"To be precise, if my income increases, the loss of happiness to everybody else is about 30% of the gain in happiness to me.

"This is a form of pollution, and to discourage excessive pollution, the polluter should pay for the disbenefit he causes. So the polluter should lose 30 pence out of every 100 pence that he earns -- a tax rate of 30% on all additional income. "

With these two ideas our Professor has now shown that happiness will be maximised with 60% marginal tax rates. Revenue collection is no longer the dreary problem of how to get enough cash to pay for the things that we demand from the State, it is a moral activity in its own right, something that we should rejoice in, in and of itself, for it is for the good of society you see. Even to the point that we should not worry about the effects of high taxation on other matters, like growth, incentives or even fairness:

"Rivalry and habituation lead to a quite different conclusion. They tell us that in an efficient economy, there will be substantial levels of corrective taxation. And so long as taxation is not higher than that, cost-benefit analysis of public expenditure need not worry about any excess burden coming from the costs of financing the expenditure."

Implicit in his above reasoning is that places with said 60% marginal tax rates will be happier than those with lower ones. That would explain of course why Monaco and Hong Kong are such hopelessly depressed places that they have to haul the suicides out of the ocean by the boatload. Such trivial appeals to empirical evidence are not, unfortunately, enough. For as he goes on to state:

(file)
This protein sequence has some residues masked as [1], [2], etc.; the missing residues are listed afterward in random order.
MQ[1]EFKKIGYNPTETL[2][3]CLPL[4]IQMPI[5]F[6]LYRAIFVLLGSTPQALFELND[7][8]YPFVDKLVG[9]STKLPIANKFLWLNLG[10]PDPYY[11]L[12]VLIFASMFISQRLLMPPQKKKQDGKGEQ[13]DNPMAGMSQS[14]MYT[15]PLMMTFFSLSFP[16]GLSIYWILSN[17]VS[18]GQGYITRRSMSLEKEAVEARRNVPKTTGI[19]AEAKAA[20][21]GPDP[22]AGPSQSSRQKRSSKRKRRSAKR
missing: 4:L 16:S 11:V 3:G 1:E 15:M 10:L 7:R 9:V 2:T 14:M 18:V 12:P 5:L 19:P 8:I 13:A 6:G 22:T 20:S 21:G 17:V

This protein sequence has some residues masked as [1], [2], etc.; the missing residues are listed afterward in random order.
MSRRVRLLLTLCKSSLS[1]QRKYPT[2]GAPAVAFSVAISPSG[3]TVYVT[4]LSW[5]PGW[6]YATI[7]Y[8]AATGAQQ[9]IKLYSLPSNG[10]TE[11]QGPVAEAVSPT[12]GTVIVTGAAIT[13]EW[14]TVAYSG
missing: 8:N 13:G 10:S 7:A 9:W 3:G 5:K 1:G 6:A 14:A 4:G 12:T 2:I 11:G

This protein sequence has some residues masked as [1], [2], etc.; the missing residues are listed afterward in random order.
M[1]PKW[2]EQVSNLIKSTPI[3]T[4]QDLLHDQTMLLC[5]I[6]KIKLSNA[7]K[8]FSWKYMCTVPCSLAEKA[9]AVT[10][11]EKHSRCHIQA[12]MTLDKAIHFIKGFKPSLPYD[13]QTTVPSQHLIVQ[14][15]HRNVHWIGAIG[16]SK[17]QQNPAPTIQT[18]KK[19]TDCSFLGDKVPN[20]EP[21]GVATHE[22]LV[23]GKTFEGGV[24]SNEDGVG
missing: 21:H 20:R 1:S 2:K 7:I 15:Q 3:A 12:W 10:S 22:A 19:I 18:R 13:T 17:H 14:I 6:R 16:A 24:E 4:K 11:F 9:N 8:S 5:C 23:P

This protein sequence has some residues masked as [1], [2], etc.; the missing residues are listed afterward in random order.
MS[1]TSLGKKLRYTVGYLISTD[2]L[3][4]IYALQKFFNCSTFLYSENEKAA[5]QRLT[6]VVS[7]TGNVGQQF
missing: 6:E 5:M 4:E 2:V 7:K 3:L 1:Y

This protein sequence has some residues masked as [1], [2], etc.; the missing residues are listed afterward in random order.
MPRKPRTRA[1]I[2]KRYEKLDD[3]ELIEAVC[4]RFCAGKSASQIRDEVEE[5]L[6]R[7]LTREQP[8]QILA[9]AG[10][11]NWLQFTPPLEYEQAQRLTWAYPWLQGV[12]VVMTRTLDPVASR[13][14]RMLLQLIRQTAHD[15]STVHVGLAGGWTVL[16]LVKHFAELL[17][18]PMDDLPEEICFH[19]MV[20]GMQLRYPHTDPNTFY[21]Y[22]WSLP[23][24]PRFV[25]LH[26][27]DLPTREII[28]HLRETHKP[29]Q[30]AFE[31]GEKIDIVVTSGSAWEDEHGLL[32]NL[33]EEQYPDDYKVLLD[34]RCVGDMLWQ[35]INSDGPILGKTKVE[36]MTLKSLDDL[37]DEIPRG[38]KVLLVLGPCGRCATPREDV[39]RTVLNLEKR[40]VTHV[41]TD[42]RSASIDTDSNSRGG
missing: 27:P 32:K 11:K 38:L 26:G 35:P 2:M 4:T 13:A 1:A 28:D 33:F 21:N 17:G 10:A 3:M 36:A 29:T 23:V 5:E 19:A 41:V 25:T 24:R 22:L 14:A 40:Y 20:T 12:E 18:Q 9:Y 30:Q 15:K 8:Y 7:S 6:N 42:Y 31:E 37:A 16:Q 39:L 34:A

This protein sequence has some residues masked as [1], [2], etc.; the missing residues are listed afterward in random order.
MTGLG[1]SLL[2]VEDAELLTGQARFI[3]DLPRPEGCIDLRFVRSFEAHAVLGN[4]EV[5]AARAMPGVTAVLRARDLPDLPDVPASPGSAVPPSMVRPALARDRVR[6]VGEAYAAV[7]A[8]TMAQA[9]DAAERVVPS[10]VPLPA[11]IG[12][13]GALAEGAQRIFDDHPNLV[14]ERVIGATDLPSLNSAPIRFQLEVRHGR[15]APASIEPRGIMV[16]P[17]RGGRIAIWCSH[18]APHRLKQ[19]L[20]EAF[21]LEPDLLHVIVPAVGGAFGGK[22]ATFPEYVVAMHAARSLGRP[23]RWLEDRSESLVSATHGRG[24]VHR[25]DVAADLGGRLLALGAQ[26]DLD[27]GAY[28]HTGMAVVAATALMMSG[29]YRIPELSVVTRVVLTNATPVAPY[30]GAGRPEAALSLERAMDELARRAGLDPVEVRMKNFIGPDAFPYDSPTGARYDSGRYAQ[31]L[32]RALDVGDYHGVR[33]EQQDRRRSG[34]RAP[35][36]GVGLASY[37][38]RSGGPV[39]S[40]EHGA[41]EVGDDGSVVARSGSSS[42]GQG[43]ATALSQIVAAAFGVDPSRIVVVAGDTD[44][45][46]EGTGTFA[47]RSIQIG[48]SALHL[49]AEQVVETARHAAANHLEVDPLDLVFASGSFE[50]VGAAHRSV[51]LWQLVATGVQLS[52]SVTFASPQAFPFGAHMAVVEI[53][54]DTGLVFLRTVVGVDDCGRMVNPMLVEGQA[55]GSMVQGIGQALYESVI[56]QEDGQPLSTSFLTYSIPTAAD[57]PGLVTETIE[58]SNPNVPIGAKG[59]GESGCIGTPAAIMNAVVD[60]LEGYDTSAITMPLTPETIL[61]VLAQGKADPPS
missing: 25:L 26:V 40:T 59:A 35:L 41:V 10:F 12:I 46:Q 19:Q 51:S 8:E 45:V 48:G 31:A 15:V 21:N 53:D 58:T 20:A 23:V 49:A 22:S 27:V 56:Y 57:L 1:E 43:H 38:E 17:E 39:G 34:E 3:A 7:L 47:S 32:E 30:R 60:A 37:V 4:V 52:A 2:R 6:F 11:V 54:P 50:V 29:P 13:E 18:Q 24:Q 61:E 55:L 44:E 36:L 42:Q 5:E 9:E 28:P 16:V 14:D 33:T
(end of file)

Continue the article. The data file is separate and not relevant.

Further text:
"But the time is now ripe to make this argument explicit -- as one of the central features of Social Democracy, or dare I say it the Third Way."

When the "Third Way" gets to the eastern side of the Atlantic it is called being a "New Democrat" or, if you prefer, a Clintonista.

Allow me to recast his argument in less elevated language. We're all so stupid that we cannot be trusted to work out our own desires in life so the State should tax us into the approved "don't try too hard" mode. If we persist in our foolishness and actually achieve something then this will hurt the feelings of the cowed little baa lambs who surround us and we should pay further for this pollution.

It used to be said that the first way, capitalism, was the exploitation of man by man, and that the second way, socialism, was the opposite. I always knew there was something odd about the Third Way but to have it actually stated so baldly, that it is based on the consensus that we are all as dumb as a sack of rocks and jealous to boot, well, you can regard me as just a little surprised.

Still, I suppose there is some comfort to be gained from this, at least we now know what our Lords and Masters really think of us.

The author is a TCS contributor. Find more of his writing here.